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Ken Hambleton: McNaught battles Parkinson's
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Ken Hambleton: McNaught battles Parkinson's

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Former Lincoln Southeast athletic director Wally McNaught and Nebraska head coach Frank Solich (right) share a laugh during a LSE Hall of Fame induction ceremony at the Lincoln Station Great Hall on Thursday, Jan. 12, 2012.

The 46 Botox injections in his face help Wally McNaught move his mouth.

His wife, JoAnn, and his children and grandchildren, along with volunteering at the Lincoln Food Bank, help McNaught move through each day.

Moving isn’t easy. Balance is an issue. The former longtime (36 years) basketball coach and athletic director at Lincoln Southeast is still fit. He works out a couple of times a week.

But Parkinson’s disease doesn’t wait.

In his downstairs den, overlooking the 10th hole at Woodland Hills Golf Course near Eagle, McNaught and his wife understand the work to fight the disease that has no cure.

“Michael J. Fox, Muhammad Ali have it,” JoAnn said. So did Salvadore Dali, Pope John Paul II and Vincent Price. The Rev. Billy Graham and Janet Reno have Parkinson’s.

Wally works with a speech pathologist at the Barkley Center on the University of Nebraska-Lincoln East Campus. He works out to help his balance and strength. He’s still got the build of the sprinter from Polk High and Nebraska Wesleyan so many years ago.

“I’m good as I can be,” said McNaught, who was part of the famous Lincoln basketball coaching foursome along with Ed Johnson at Lincoln Northeast, Paul Forch at Lincoln East and Aldie Johnson at Lincoln High.

Those four dominated the basketball scene in the area and Class A for more than 25 years.

“Boomer” Forch with his up-tempo, “score a 100” style. Ed Johnson, with his strict discipline and state titles. Aldie Johnson with a mix of patience and speed, and McNaught with “Wallyball.” The contrasts in styles helped fill Pershing Auditorium for intracity games.

“Paul Forch came up with ‘Wallyball,’ because he wanted an up-tempo game and we played a passing game,” McNaught said. “We’d control the tempo and it drove him crazy. But that’s the way I thought we had a best chance to win.”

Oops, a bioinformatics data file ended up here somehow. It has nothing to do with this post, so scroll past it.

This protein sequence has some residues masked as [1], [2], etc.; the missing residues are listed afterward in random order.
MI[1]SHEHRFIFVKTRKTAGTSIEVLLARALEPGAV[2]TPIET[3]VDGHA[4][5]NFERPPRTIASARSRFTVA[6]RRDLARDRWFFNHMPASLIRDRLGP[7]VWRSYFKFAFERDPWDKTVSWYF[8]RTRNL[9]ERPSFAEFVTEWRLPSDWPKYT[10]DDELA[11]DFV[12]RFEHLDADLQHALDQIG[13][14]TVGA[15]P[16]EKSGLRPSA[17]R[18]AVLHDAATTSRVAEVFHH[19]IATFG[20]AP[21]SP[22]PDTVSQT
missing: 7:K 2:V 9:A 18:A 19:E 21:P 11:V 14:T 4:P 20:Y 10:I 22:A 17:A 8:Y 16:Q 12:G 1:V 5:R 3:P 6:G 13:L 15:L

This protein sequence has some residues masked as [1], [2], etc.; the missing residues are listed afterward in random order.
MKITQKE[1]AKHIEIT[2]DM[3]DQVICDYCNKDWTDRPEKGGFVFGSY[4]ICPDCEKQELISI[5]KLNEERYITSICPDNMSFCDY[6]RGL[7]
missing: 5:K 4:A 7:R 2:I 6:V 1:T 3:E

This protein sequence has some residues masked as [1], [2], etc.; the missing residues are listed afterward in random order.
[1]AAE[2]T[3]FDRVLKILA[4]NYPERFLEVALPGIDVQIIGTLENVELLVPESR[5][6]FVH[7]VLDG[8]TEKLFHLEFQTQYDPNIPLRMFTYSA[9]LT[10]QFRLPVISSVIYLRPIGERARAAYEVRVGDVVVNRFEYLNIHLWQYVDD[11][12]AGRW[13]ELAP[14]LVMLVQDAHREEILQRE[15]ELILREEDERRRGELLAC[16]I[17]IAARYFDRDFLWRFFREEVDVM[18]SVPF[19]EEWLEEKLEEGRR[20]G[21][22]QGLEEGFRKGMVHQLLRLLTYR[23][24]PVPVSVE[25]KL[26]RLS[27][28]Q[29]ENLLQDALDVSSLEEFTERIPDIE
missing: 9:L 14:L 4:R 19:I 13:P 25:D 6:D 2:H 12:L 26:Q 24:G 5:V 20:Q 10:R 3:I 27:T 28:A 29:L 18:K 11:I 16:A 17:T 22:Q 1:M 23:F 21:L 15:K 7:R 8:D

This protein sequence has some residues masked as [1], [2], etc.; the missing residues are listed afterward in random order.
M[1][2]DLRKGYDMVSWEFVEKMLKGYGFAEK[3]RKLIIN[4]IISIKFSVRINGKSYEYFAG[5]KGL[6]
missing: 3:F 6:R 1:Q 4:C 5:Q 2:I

JoAnn helped Wally remember he had been to a basketball clinic put on Dean Smith of North Carolina, who was a proponent of the famous four-corner offense (read "slow and patient").

“I went to clinics every summer and picked up something new, but the way I learned basketball was the patient offense and strong defense,” Wally said.

“The three-point shot changed basketball. Now, you take a three or drive to the basket,” McNaught said. The three-point shot became a rule in 1987-88 in high schools. McNaught finished his coaching in 1985.

He coached three sports at Harvard High and his star athlete was former NU assistant football coach Milt Tenopir. McNaught coached at Polk and Crete, eventually landing in Lincoln. All along he taught American history.

He once said, “There’s a perspective beyond winning that helps me over the rough spots. There are doubts and discouragement that go with the territory. But tomorrow you wake up and it’s a new day and you gain more perspective on how appreciative you should be in having as good a job as teaching and coaching.”

Wally and JoAnn are coming up on their 60th wedding anniversary.

“When we were all set to be married, Wally was drafted 10 days before the wedding,” JoAnn said. “By the time he got back from Korea, our daughter, Linda, was 9 months old. This time, we’ll be together.”

Reach Ken Hambleton at 402-473-7313 or khambleton@journalstar.com.

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Ken grew up in Chicago and is a Doane College grad. His Mr. Sportsknowitall column appears Sundays, and he covers a variety of beats.

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